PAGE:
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My campaign is ending.

My players and I have agreed due to time commitment issues that our campaign should end soon. They have just encountered a summoning ritual of the Avatar of the Evil God of Destruction. I think since it is planned to be the last session, it is fitting to have a wave-based fight to the death as parts of the God become corporeal and summons monsters. Or at least, that's what I thought I'd do.


My goal for the encounter was to make it into a fair TPK, but as I designed it more and more, I added mechanics and special elements that made the encounter feel more like an epic fight that could be won, and less like a fair TPK.

But first, what is fair?

My definition of a fair fight (from a player's perspective).

A fight where the player could have done something different to change the outcome.

Please refer to this definition when answering this question.

There are many kinds of possible outcomes for a fight. The outcome where a party dies, or where they do not is one kind. Another kind of outcome is if they can repel oncoming doom! or if they fail to do so (they may have lost the battle but won the war).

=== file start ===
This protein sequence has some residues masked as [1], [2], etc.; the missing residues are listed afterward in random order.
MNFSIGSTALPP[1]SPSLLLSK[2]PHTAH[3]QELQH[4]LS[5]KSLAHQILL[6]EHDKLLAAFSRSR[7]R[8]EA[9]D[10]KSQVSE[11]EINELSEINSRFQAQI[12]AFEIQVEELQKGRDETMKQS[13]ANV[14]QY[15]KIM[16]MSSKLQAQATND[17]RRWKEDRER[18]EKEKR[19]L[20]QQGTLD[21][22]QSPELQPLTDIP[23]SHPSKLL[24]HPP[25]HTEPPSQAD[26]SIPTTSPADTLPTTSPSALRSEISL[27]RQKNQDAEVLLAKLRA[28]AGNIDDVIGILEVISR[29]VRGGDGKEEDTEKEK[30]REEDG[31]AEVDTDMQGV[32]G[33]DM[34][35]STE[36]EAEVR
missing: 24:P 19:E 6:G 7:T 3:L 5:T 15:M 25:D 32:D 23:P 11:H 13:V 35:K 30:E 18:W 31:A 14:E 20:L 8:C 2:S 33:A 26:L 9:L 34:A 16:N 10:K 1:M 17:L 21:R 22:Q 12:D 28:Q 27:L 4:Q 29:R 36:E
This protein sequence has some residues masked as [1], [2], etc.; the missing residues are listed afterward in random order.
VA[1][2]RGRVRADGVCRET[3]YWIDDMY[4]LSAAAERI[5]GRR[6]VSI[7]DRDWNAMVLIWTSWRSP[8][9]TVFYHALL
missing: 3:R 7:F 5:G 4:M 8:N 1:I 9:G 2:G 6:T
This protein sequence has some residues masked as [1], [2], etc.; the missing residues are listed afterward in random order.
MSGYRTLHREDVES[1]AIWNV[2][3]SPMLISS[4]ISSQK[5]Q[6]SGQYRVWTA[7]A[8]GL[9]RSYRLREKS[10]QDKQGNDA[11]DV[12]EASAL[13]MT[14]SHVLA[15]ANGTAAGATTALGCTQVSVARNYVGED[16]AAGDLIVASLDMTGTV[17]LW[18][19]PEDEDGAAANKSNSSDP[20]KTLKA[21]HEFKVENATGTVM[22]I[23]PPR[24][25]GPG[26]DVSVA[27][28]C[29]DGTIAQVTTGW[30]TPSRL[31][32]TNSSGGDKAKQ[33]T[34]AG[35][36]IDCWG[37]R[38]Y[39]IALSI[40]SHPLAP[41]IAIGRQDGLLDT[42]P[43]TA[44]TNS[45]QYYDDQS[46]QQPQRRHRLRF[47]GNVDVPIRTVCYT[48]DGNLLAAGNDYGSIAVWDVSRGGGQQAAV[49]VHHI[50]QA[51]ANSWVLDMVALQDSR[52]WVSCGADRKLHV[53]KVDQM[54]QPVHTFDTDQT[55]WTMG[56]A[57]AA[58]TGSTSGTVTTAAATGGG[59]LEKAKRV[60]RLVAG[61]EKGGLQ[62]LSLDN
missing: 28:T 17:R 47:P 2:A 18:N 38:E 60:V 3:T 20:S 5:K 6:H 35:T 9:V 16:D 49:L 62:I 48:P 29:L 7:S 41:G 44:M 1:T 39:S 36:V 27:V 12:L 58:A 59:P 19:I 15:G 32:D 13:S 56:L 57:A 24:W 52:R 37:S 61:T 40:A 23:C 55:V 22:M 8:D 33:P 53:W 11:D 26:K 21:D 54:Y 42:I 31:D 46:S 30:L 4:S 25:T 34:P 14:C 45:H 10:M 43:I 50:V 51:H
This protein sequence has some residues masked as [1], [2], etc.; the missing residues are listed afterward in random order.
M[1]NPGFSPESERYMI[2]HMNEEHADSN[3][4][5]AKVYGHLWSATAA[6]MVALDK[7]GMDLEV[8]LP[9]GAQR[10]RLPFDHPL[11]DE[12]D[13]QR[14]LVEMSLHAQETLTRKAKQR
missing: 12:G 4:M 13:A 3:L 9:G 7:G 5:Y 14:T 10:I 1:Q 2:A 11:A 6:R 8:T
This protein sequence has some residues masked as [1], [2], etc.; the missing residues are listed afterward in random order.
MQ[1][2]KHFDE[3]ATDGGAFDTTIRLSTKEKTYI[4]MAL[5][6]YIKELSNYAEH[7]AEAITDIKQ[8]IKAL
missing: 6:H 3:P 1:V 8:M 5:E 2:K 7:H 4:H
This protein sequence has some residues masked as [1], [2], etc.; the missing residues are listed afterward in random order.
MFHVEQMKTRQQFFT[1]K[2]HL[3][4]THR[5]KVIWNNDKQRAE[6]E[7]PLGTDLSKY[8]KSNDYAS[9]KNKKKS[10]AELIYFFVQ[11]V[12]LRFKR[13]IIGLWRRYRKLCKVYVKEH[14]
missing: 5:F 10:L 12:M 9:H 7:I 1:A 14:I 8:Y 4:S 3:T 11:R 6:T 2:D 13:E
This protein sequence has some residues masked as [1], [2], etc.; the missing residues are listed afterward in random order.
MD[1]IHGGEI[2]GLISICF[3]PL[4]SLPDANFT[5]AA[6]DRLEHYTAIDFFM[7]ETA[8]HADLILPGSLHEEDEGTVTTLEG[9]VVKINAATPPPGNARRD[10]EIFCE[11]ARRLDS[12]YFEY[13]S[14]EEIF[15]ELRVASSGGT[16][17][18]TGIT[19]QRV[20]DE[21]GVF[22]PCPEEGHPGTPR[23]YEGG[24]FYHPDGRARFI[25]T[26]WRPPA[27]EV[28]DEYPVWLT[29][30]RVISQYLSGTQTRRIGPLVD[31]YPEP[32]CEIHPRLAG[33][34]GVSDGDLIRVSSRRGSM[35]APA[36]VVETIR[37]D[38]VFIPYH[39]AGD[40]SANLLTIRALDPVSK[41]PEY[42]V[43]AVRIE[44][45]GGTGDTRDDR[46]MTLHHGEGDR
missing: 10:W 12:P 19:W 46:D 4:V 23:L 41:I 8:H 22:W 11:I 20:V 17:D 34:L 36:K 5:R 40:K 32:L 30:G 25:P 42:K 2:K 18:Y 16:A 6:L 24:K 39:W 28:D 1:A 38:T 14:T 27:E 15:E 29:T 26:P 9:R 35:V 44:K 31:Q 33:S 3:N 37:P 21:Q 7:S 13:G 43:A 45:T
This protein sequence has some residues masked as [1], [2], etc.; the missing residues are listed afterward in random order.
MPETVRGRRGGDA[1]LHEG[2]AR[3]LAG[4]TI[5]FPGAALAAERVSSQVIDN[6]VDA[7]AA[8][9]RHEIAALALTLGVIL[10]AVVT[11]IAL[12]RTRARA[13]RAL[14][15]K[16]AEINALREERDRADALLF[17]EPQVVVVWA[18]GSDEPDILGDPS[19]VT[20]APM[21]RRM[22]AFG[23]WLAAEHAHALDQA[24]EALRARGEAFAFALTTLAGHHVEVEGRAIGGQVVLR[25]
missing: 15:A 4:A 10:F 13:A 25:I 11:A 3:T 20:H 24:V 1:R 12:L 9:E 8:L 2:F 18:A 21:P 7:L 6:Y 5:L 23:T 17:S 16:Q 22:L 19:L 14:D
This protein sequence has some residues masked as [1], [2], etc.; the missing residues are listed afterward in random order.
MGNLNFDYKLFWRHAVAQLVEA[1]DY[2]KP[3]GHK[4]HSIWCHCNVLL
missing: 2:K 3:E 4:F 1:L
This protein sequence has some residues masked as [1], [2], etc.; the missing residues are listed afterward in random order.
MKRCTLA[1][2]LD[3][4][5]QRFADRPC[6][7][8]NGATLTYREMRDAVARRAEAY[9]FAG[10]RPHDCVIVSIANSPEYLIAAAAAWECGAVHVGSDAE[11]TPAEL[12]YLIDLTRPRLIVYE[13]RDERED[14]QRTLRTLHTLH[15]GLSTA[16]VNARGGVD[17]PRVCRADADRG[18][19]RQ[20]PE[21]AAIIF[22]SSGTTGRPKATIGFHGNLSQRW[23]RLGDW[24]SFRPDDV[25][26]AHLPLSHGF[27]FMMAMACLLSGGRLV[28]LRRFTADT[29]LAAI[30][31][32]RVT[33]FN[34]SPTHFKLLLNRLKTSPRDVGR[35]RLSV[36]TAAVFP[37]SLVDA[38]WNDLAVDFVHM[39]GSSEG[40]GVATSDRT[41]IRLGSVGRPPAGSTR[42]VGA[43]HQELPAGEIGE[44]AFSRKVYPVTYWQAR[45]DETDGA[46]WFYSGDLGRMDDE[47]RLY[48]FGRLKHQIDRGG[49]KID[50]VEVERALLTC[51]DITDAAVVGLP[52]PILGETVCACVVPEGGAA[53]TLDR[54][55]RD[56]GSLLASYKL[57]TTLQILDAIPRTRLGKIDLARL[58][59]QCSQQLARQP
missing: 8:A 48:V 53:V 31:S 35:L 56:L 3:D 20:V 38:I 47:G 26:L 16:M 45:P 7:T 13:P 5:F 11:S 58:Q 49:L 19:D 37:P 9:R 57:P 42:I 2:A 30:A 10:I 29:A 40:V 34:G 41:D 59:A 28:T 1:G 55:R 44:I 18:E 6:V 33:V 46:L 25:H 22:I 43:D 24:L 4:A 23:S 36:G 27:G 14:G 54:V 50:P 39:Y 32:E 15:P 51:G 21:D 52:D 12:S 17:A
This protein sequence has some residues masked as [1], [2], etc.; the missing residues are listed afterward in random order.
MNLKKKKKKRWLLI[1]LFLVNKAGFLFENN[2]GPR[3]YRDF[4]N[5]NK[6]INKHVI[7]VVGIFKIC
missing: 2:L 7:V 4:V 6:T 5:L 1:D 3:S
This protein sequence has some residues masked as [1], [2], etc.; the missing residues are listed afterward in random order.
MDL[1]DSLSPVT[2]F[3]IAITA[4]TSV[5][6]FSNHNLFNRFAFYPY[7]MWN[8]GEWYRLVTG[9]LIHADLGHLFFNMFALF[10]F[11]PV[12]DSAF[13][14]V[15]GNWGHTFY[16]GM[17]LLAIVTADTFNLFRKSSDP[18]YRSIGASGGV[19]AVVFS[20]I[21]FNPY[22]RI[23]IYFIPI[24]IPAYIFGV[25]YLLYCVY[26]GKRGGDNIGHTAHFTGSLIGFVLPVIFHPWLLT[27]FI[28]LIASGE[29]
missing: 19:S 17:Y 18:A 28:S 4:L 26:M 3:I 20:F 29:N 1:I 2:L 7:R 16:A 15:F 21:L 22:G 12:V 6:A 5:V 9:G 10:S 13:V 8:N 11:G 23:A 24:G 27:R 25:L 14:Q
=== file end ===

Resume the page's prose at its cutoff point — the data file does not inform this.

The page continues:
If a fight is planned to be a TPK from start to finish, is it still possible to retain that sense of fairness for the fight?

What I'm not asking.

  • I am not asking if a TPK can be fun. It is related, but is not the focus of this question.
  • I am not asking how to end my campaign. My particular campaign will likely not end with a TPK.
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closed as primarily opinion-based by Miniman, Oblivious Sage, Ruse, Aguinaldo Silvestre, Mark Wells Sep 15 '18 at 6:56

Many good questions generate some degree of opinion based on expert experience, but answers to this question will tend to be almost entirely based on opinions, rather than facts, references, or specific expertise. If this question can be reworded to fit the rules in the help center, please edit the question.

  • \$\begingroup\$ Comments are not for extended discussion; this conversation has been moved to chat. \$\endgroup\$ – mxyzplk Sep 15 '18 at 2:18
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Yes -- you can design a "fair" TPK, using the definition you provided

Using the definition you provided, it's absolutely possible to have a fair TPK battle. You could create a situation in which "success" is something other than survival -- for example, perhaps the players avert a catastrophe at the cost of their lives. You've defined "fair" as a situation in which the player can achieve different outcomes depending on their actions, and this would meet that definition.